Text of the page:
If you’re outside working in the yard and suddenly feel a shortness of breath or you start to wheeze when breathing, you could be experiencing allergic asthma, triggered by allergens such as pollen or mold spores in the air you’re breathing.
There are indoor allergens, too, such as dust mites and pet dander, that can trigger an asthmatic response.
Whether you inhale, swallow or touch an allergen, once it enters your body, your immune system goes into attack mode. You may see hives or other irritations develop on your skin; you may have trouble breathing; your nose may feel stuffed because your sinuses have swelled up. When symptoms appear, it’s best to know what triggers your allergic asthma and manage your exposure to those allergens.
What Is Asthma?
Asthma is a long-term disease for which there is no cure, says the Asthma and Allergy Foundation of America. It causes your airways to become swollen and inflamed, making it hard for you to breathe, but not all asthma is triggered by allergens.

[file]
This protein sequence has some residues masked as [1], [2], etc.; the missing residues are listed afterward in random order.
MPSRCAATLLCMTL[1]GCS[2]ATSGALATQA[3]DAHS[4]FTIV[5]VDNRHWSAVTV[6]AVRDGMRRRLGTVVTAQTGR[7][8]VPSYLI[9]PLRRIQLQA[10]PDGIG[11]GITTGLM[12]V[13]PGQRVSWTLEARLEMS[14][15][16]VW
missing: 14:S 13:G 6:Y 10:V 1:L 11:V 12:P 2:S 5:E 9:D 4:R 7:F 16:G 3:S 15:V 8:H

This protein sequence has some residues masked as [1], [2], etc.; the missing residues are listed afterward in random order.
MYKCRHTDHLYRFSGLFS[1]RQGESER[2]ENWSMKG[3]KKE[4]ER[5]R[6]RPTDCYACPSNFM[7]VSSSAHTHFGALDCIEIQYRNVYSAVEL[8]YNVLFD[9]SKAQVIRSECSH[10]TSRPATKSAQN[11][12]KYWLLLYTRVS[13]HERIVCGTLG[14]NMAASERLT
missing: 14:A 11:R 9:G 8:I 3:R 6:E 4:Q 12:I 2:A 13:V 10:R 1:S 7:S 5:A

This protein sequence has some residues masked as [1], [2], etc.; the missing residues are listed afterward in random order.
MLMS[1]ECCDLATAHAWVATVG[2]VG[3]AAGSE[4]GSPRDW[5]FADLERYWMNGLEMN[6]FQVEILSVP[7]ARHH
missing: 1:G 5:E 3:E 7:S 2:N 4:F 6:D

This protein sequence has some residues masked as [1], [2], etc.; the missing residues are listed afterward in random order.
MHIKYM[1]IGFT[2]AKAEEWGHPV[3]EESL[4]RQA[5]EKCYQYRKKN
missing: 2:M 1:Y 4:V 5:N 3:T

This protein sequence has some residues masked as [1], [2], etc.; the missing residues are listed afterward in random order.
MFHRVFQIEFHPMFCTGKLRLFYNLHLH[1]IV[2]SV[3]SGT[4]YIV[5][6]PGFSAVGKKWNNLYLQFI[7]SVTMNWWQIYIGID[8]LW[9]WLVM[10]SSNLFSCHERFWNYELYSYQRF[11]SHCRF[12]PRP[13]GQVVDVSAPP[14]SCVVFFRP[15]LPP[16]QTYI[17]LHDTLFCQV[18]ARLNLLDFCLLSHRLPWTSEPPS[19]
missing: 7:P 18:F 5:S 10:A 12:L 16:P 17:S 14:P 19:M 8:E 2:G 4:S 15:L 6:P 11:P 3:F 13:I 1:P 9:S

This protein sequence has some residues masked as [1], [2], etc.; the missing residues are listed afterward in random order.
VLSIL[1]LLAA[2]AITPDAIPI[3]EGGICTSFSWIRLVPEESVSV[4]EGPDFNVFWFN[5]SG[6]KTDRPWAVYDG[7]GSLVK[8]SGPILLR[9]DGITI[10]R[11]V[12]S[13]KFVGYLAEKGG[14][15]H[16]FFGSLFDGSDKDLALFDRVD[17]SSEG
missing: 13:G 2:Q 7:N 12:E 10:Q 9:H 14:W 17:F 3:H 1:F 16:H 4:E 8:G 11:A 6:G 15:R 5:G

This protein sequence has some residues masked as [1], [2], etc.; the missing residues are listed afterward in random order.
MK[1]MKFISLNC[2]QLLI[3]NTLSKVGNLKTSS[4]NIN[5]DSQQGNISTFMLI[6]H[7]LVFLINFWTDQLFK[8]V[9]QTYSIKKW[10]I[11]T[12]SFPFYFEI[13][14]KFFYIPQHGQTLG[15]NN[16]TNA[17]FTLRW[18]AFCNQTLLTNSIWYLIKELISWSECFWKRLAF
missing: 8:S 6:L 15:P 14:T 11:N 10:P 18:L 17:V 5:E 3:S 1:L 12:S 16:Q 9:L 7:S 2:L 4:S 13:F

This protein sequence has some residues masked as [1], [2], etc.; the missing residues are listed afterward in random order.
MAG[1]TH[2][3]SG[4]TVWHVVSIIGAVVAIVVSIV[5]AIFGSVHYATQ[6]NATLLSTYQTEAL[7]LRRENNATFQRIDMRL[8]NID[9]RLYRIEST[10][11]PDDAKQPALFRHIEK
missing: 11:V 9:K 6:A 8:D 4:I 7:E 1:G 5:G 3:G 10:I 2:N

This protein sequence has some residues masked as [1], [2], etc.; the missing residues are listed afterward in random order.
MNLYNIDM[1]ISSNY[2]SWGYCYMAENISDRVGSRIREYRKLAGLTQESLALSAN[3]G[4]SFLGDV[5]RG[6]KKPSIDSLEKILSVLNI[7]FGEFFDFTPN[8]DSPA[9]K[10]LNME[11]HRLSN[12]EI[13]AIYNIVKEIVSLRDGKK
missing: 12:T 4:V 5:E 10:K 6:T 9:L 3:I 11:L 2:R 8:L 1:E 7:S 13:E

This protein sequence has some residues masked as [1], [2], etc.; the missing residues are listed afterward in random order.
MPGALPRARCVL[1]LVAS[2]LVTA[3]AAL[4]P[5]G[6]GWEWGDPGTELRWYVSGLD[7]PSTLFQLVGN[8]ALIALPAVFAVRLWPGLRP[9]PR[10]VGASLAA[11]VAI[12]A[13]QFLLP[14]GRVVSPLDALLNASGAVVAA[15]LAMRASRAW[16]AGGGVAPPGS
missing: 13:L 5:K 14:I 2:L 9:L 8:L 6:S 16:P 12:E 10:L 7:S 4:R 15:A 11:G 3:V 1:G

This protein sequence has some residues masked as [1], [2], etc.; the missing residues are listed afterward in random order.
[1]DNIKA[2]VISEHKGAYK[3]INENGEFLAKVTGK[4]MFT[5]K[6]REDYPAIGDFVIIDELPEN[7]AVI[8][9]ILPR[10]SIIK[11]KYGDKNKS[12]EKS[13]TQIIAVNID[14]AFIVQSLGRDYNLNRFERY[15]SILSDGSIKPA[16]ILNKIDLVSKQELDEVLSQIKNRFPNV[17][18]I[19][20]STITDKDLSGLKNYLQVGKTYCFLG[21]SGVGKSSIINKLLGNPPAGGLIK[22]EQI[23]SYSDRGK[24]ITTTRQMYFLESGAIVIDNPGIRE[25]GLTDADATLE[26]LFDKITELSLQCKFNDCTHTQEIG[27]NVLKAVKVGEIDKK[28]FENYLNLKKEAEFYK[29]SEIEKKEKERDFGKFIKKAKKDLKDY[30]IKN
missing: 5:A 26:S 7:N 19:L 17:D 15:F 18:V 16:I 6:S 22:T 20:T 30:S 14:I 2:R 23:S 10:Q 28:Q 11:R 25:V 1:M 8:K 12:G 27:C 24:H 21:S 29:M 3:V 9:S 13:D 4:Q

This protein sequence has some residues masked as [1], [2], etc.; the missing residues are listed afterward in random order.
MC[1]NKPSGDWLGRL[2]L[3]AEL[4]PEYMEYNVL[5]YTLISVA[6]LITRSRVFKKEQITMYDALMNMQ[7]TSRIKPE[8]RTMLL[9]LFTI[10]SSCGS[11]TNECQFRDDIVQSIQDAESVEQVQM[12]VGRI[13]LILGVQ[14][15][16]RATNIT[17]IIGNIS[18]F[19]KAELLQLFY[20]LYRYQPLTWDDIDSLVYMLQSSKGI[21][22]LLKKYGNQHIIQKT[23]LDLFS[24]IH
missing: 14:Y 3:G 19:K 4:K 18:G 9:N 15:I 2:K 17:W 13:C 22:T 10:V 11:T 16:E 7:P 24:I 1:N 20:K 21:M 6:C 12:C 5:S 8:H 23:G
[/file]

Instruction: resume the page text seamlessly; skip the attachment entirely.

According to the American Lung Association, other triggers for asthma are:
- Smoke or air pollution
- Weather conditions, such as extreme heat or cold
- Respiratory infections
- Food or medications
- Emotions or stress
The distinction about what causes an asthmatic response is important for you to understand so that you can manage the condition. Your primary care provider can help you to distinguish what causes your asthma and provide appropriate guidance on how to manage and/or eliminate the triggers for your condition.
Tips To Minimize Allergen Exposure
With the help of your healthcare provider, once you have eliminated the triggers that cause your asthma symptoms, you should limit your exposure to them by:
- Avoiding them: Keep your home environment as free as possible of things such as pet dander, dust mites, mold, etc. Wear masks outside to avoid exposure to pollen, etc., and once you’re inside, remove clothing and rinse off. Keep windows closed.
- Limiting them: If a trigger is suddenly a problem, get away from it as soon as you can.
- Medicating: Your medical provider can prescribe an emergency medicine, such as an inhaler, to help you manage sudden symptoms.